Melanchthon Always In the Light of Luther, Not the Other Way Around
In recent years there have been some who have attempted to suggest that Chemnitz was not really so much on the side of Luther, or Melanchthon, but walked a middle road of his own. This is simply not true. And here is just a bit of proof. Oh, yes, in addition, this material nicely demonstrates that the second edition of the Apology, the Octavo, had been rejected for use in corpus doctrinae already in Melanchthon’s lifetime by Chemnitz and other Lutheran theologians. The “new thing” apparently in some circles is to extol Melanchthon’s talk about two kinds of righteousness. It has even been asserted, in a rather hamfisted manner, that this is a “better” way of explaining things than the distinction between Law and Gospel. Chemnitz and his fellow confessional theologians would have been appalled at such an assertion, for they knew who was the “chief teacher of the churches of the Augsburg Confession” and that was not Master Philipp!
One of the predecessor documents that led to the Book of Concord were the various “body of doctrine” or Corpus Doctrinae that were prepared and adopted by various German territories. They were prepared, in several cases, in response to Philip Melanchthon’s own personal collection of confessions, which came to be known as the Corpus Doctrinae Philippicum. The Philippicum was received quite negatively, and this started the ball rolling toward formulating alternative collections. One of those documents was prepared by Moerlin and Chemnitz, in 1563. Writing later about the development of the Braunschweig Corpus Doctrinae, Chemnitz notes, “In 1561, because of the need and opportunity of their churches, the honorable cities of Saxony sent their political delegates and their leading theologians to Lueneburg where they prepared a number of Articles. And in order to preserve Christian tranquility and abiding unity in their churches, the honorable council of the noble city of Braunschweig gave orders to print its Church Order in a Corpus including the Augsburg Confession and its Apology, which was first sent to Charles V in 1530, and again in 1531 after its first printing.” So, already in 1561 the second edition of the Apology had been set aside for use in Corpus Doctrinae being prepared. And why is this? The Braunschweig City Council notes in its preface, which was written for the council by Chemnitz, “In recent years the proper and true sense of the Augsburg Confession was occasionally subjected to unusual and unforeseen disagreements. . . . The copies of that Confession (CA) and its subsequent Apology did not always remain precise in every detail, but were altered somewhat as new editions were published.” Chemnitz is highly critical of Melanchthon’s practice of treating church confession as his own private documents and wrote, “Such a Corpus Doctrinae dare not consist of private documents.” He stresses the fact that, “. . . the first CA edition of 1530 must be considered the most reliable and authentic version.” Chemnitz, who was a student of Melanchthon and respected the professional value of his writings, nonetheless regarded Luther as more important and established this principle: “Luther’s works dare not be understood or interpreted in the light of Philipp’s writings, but Philipp’s writings must be understood and interpreted in the light of Luther’s works.”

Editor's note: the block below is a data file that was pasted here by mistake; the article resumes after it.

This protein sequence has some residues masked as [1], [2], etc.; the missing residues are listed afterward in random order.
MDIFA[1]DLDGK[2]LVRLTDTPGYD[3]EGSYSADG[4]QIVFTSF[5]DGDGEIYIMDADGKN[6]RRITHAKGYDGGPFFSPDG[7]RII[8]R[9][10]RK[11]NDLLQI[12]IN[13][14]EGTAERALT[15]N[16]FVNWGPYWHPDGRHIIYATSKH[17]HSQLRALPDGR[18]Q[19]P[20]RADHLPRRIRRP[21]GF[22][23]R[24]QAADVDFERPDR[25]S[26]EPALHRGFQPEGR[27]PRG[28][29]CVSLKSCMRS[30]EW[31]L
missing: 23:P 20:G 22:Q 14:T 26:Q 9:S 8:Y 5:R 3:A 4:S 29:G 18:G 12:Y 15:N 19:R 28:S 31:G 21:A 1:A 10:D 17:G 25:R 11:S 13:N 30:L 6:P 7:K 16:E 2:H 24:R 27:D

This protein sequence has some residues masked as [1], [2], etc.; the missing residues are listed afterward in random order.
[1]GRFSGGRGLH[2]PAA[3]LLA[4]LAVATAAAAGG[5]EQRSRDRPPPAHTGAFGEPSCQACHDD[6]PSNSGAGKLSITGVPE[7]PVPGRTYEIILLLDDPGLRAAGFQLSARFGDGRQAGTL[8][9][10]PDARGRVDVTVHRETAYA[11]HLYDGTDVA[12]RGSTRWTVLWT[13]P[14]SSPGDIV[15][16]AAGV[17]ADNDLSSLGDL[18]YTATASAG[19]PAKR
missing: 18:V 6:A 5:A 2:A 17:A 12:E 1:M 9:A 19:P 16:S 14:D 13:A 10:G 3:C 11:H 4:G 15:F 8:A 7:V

Inge Mager, The Doctrinal Confession (Corpus Doctrinae) of the City of Braunschweig in Relationship to Other Collections of Lower Saxon Doctrinal Documents
The Reformation in the City of Braunschweig
450th Anniversary Document
Published by the Braunschweig City-Church Association
Unpublished translation by Everette W. Meier